CRIM-TRACK: Sensor System for Detection of Criminal Chemical Substances

Jens Kristian Munk, Ole Thomsen Buus, Jan Larsen, Eleftheria Dossi, Sol Tatlow, Lina Lässig, Lars Sandström, Mogens Havsteen Jakobsen

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Abstract

Detection of illegal compounds requires a reliable, selective and sensitive detection device. The successful device features automated target acquisition, identification and signal processing. It is portable, fast, user friendly, sensitive, specific, and cost efficient. LEAs are in need of such technology. CRIM-TRACK is developing a sensing device based on these requirements. We engage highly skilled specialists from research institutions, industry, SMEs and LEAs and rely on a team of end users to benefit maximally from our prototypes. Currently we can detect minute quantities of drugs, explosives and precursors thereof in laboratory settings. Using colorimetric technology we have developed prototypes that employ disposable sensing chips. Ease of operation and intuitive sensor response are highly prioritized features that we implement as we gather data to feed into machine learning. With machine learning our ability to detect threat compounds amidst harmless substances improves. Different end users prefer their equipment optimized for their specific field. In an explosives-detecting scenario, the end user may prefer false positives over false negatives, while the opposite may be true in a drug-detecting scenario. Such decisions will be programmed to match user preference. Sensor output can be as detailed as the sensor allows. The user can be informed of the statistics behind the detection, identities of all detected substances, and quantities thereof. The response can also be simplified to “yes” vs. “no”. The technology under development in CRIM-TRACK will provide custom officers, police and other authorities with an effective tool to control trafficking of illegal drugs and drug precursors.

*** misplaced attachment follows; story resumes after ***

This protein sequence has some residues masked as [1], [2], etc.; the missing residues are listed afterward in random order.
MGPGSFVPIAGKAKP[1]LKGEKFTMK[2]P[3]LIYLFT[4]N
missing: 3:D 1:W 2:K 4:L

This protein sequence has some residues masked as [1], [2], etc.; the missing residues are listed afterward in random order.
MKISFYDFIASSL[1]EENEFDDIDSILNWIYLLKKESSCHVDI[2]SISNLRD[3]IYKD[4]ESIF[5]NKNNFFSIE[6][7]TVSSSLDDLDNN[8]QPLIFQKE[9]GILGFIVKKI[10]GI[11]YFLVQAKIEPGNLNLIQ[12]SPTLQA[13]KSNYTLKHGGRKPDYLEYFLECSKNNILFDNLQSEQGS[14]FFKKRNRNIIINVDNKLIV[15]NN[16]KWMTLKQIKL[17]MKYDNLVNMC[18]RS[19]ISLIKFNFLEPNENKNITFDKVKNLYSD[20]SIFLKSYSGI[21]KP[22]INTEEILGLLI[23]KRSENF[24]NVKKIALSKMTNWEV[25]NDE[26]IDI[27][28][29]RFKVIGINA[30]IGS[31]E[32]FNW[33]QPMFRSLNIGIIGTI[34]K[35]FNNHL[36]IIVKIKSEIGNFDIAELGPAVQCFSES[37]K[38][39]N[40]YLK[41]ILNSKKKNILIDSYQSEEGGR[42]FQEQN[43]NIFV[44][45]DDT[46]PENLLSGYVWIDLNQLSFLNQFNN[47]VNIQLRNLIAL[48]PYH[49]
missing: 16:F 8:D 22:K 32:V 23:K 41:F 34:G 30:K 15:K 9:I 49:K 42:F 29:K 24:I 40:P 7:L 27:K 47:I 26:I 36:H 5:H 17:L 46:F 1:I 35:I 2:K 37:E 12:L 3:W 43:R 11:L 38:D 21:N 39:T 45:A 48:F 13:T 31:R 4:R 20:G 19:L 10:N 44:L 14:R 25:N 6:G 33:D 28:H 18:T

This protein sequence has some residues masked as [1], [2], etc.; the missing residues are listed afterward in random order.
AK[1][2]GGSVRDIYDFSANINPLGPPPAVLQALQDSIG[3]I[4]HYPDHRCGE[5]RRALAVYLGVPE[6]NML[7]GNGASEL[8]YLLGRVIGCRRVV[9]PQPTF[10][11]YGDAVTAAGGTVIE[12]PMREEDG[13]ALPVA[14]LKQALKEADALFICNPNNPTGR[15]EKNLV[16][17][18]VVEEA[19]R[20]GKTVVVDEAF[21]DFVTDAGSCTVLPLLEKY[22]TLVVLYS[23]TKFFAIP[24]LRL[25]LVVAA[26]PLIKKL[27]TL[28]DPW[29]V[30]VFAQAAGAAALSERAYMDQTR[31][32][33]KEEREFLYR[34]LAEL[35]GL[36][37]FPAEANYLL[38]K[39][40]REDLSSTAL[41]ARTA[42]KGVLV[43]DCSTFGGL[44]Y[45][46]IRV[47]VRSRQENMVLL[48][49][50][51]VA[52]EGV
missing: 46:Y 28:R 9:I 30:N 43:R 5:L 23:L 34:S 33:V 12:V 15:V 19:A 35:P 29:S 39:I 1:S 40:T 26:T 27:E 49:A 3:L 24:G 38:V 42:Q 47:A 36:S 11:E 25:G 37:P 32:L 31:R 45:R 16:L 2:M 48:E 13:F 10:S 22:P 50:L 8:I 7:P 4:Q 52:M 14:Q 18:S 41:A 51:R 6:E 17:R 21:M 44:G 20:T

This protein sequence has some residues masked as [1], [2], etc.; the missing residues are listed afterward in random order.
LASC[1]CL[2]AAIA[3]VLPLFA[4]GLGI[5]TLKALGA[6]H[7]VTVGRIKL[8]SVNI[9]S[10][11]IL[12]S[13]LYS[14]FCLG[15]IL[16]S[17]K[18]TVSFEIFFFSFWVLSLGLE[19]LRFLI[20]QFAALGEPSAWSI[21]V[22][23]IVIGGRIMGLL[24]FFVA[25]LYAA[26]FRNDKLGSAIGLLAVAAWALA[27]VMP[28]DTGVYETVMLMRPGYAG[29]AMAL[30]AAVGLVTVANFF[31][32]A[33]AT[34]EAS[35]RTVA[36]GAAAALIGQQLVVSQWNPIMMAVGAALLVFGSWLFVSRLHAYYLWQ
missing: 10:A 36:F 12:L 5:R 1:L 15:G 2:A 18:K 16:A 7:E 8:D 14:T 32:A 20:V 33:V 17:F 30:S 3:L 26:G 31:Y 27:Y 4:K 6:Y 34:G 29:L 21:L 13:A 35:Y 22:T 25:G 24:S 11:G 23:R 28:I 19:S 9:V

Original languageEnglish
Title of host publicationOptics and Photonics for Counterterrorism, Crime Fighting, and Defence XI; and Optical Materials and Biomaterials in Security and Defence Systems Technology XII
Volume9652
PublisherSPIE - International Society for Optical Engineering
Publication date2015
Pages1-5
Article number965208
ISBN (Print)9781628418620
DOIs
Publication statusPublished - 2015
EventSPIE Security + Defence 2015 - Centre de Congrès Pierre Baudis, Toulouse, France
Duration: 21 Sep 201524 Sep 2015
http://spie.org/x6201.xml?WT.mc_id=RESD15GB

Conference

ConferenceSPIE Security + Defence 2015
LocationCentre de Congrès Pierre Baudis
CountryFrance
CityToulouse
Period21/09/201524/09/2015
OtherCo-located with SPIE Remote Sensing.
Internet address
SeriesProceedings of SPIE, the International Society for Optical Engineering
Volume9652
ISSN0277-786X

Bibliographical note

Copyright 2015 Society of Photo Optical Instrumentation Engineers. One print or electronic copy may be made for personal use only. Systematic electronic or print reproduction and distribution, duplication of any material in this paper for a fee or for commercial purposes, or modification of the content of the paper are prohibited.

Keywords

  • Trace vapor sensing
  • Drugs
  • Explosives
  • Precursors
  • Colorimetry
  • Optics
  • Disposable Chip
  • User friendly

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